President Joko Widodo wants Indonesia's foreign policy direction and priorities for the next five years to focus on economic diplomacy - Photo by Presidential Office.

JAKARTA (TheInsiderStories) – President Joko Widodo wants Indonesia’ foreign policy direction and priorities in the next five years focus on economic diplomacy. The head of state urges the country would firstly capitalize on the strengthening of its domestic market and use it as leverage to increase its bargaining power on the global level.

“I want 70-80 percent of what we have to focus on economic diplomacy because that is what our country is currently needed. We live in a world full of uncertainty, which poses great challenges to all countries,” the president said when opening the meeting of Indonesian chief representative with the foreign ministry in Jakarta, Thursday (01/09). The meeting was attended by 131 heads of representatives and the foreign ministry’s first echelon.

Widodo added that the protectionist trend also posed new challenges for global trade. Amid this upsurge in protectionism, Indonesia has much to be grateful for, as the economy is still growing at more than 5 percent. We have an incredible asset – a huge, growing domestic market. This will make the Indonesian economy indispensable in geo-economics in the future, the president said.

According to the president, fields that are the country’s priority now include import substitution products and energy as the biggest contributors to the improvement of the current account deficit and trade balance.

“We know that petrochemicals are still imported, 85 percent are still imported. So if we want to bring in investment, look for products related to our imported substitute goods. Petrochemicals are related to methanol for example,” he said.

Then in the energy sector, considering that Indonesia still imports a large amount of energy, both oil and gas. Specifically, the president asked ambassadors to look for investors who have the ability to manage materials that many of Indonesia have, such as coal.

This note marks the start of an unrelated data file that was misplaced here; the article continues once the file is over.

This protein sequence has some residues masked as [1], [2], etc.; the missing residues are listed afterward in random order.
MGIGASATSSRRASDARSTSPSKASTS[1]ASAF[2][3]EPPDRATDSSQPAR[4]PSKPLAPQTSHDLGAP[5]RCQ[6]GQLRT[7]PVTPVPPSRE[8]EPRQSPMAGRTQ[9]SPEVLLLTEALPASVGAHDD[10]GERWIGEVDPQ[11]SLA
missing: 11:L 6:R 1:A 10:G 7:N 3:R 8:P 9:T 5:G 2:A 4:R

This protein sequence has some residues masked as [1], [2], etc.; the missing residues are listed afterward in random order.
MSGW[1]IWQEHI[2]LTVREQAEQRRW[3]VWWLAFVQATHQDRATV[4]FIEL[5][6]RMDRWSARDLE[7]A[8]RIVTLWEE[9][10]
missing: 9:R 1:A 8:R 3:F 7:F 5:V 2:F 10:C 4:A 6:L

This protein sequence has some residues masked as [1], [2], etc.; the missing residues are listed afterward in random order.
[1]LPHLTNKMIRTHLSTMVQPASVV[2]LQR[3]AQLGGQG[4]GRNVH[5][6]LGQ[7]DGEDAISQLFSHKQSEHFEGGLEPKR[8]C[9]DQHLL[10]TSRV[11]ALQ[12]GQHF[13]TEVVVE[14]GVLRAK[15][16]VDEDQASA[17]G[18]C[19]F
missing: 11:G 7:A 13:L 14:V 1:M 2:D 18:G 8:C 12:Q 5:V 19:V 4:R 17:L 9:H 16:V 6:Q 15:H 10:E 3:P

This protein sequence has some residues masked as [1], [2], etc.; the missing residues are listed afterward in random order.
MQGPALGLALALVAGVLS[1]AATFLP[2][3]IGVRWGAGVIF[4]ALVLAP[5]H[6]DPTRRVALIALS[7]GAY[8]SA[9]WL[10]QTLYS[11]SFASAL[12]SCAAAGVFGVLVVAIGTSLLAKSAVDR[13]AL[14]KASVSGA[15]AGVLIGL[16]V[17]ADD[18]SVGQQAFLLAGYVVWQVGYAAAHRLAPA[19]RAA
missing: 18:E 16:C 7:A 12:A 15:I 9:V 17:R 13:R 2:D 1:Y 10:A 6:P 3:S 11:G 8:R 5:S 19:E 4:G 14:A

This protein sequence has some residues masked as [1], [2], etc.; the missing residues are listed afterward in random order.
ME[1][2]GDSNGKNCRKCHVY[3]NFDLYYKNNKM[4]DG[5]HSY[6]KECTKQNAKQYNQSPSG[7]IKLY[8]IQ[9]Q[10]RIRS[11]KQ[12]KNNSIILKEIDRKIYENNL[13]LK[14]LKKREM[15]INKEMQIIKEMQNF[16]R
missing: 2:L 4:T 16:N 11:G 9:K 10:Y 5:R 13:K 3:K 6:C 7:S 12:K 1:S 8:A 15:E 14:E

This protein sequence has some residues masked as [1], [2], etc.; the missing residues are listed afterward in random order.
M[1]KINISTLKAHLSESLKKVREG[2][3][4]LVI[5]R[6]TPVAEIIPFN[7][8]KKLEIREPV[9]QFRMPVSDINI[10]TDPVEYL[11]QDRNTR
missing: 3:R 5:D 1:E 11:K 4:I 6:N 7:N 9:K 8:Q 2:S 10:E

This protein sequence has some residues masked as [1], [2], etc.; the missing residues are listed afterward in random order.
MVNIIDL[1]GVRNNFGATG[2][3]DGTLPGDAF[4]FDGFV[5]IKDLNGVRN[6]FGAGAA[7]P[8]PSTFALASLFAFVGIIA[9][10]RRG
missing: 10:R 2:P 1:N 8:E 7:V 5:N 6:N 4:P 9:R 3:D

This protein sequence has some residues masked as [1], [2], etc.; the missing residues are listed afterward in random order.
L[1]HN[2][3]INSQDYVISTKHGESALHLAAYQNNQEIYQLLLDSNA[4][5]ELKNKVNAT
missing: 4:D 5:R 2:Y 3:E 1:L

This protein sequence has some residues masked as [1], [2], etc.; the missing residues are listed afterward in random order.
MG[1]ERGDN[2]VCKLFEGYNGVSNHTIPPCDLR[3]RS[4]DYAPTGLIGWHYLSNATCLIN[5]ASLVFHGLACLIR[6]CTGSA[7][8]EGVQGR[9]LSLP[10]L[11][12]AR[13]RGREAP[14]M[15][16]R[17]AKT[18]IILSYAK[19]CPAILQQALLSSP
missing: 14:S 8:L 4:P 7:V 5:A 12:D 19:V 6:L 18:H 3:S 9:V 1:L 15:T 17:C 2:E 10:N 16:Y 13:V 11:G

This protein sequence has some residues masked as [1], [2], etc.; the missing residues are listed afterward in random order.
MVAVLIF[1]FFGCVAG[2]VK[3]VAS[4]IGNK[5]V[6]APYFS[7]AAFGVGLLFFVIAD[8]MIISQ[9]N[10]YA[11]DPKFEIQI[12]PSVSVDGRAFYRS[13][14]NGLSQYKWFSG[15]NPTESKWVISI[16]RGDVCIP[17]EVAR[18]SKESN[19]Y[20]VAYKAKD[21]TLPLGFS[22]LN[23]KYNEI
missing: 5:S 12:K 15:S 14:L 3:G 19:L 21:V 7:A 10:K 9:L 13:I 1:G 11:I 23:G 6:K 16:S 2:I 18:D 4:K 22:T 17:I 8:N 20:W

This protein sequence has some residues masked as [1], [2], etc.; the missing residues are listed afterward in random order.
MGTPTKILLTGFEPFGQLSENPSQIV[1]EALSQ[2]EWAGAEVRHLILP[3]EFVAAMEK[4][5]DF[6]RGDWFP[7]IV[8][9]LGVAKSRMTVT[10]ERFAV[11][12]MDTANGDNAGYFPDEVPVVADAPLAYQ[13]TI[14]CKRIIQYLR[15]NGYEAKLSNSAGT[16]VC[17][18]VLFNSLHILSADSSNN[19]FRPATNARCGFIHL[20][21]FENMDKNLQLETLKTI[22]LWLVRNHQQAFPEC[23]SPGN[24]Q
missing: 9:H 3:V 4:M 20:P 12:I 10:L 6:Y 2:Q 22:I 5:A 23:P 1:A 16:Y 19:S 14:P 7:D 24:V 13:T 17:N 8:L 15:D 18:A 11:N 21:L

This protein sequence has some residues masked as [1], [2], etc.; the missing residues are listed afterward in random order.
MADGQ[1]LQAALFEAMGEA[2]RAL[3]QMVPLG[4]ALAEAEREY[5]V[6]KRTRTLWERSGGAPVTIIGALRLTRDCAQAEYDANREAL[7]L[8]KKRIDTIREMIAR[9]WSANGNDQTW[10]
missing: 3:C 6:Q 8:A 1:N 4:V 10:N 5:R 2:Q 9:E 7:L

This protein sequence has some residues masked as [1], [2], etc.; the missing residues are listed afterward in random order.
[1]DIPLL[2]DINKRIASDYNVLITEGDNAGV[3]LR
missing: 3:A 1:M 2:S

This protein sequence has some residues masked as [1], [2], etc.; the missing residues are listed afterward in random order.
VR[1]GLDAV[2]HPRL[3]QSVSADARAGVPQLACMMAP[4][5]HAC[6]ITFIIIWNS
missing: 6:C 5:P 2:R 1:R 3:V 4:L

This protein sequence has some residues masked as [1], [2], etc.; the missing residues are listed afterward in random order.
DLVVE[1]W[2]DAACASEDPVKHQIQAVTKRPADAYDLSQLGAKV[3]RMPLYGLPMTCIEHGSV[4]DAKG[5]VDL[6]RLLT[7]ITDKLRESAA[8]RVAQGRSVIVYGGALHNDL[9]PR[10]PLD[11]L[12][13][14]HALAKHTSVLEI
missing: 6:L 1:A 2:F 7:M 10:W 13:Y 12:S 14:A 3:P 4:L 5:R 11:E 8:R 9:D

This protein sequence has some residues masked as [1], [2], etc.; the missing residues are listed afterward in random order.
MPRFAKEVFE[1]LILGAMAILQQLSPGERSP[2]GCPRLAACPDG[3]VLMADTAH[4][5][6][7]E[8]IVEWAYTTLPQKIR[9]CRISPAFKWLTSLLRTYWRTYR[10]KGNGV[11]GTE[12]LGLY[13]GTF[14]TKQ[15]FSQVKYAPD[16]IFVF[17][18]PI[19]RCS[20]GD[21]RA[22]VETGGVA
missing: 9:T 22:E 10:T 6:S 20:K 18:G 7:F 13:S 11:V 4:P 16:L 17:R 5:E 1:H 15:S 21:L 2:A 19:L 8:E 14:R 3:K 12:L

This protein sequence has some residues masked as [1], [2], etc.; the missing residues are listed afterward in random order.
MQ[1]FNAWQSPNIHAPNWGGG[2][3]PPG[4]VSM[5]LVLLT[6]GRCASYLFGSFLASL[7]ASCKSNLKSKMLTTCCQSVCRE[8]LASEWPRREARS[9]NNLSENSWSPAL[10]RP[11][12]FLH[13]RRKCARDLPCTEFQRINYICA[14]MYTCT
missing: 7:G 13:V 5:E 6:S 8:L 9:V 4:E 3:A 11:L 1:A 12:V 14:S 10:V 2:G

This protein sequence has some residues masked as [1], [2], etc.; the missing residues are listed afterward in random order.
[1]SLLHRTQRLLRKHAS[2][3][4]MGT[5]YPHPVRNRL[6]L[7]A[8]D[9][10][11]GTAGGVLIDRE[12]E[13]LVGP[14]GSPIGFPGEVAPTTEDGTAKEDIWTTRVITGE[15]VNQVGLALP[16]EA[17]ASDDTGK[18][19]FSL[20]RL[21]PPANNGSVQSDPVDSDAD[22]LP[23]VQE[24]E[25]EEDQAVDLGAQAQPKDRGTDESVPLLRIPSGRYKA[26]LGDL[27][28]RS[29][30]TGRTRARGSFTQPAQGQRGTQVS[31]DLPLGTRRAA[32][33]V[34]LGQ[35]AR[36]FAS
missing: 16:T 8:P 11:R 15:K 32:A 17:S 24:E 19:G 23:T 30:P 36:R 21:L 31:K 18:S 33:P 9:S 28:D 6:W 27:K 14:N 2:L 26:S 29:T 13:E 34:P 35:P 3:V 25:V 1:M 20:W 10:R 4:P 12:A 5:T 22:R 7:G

The president also requested that the ambassadors actively seek investors who can turn copra coconuts into avtur. Likewise, crude palm oil as a mixture of diesel through B20, B30, B50, and B100. Thus, Indonesia will no longer export these commodities in the form of raw materials.

If Indonesia can produce B50, the president believes, Indonesia’s bargaining position towards all countries will increase, for example against the European Union which often boycotts Indonesian palm oil.

By increasing investment in these fields, the president hopes that Indonesia’s current account and trade balance will improve. For this reason, the ambassadors’ support for investment is urgently needed.

“The goal is going there. If our current account balance is positive, that’s when we will truly become independent. With anyone, we are brave because there is no dependence on the financial side, the economic side. That is our target in the next five years,” Widodo said.

Previously, foreign minister Retno Marsudi has announced that Indonesia’s foreign policy will be based on the following five priorities: first, economic diplomacy to protect country domestic market from the dumping of products subsidized by foreign entities.

Indonesia will secondly focus on strengthening its traditional markets and entering new markets in Africa, Latin America, Central Asia, South Asia, the Middle East and the Pacific for goods and services, investment and infrastructure development.

“Thirdly, we will strengthen our trade negotiations and investments. Over the next five years, we will accelerate comprehensive economic partnership agreements, free-trade agreements and preferential trade agreements with various countries,” the minister said.

Marsudi added the ministry would also bolster trade and investment promotion and encourage outbound investment.

“It is time for Indonesia to expand outbound investment internationally, in synergy with our national economic interests,” she said.

Fifth, the ministry will optimize its diplomatic efforts to protect Indonesia’s strategic economic interests, including palm oil exports.

“Indonesia’s palm oil interests are fundamental because they determine the fate of about 16 million people, particularly farmers and their families. We will continue to resist any discrimination against palm oil because it not only harms our national interests but also threatens the global population’s need for palm oil,” the minister said.

Lastly, the ministry will continue to bolster Indonesia’s adoption of Industry 4.0, including the digital industry, the creative economy, and human resources development.

Written by Lexy Nantu, Email: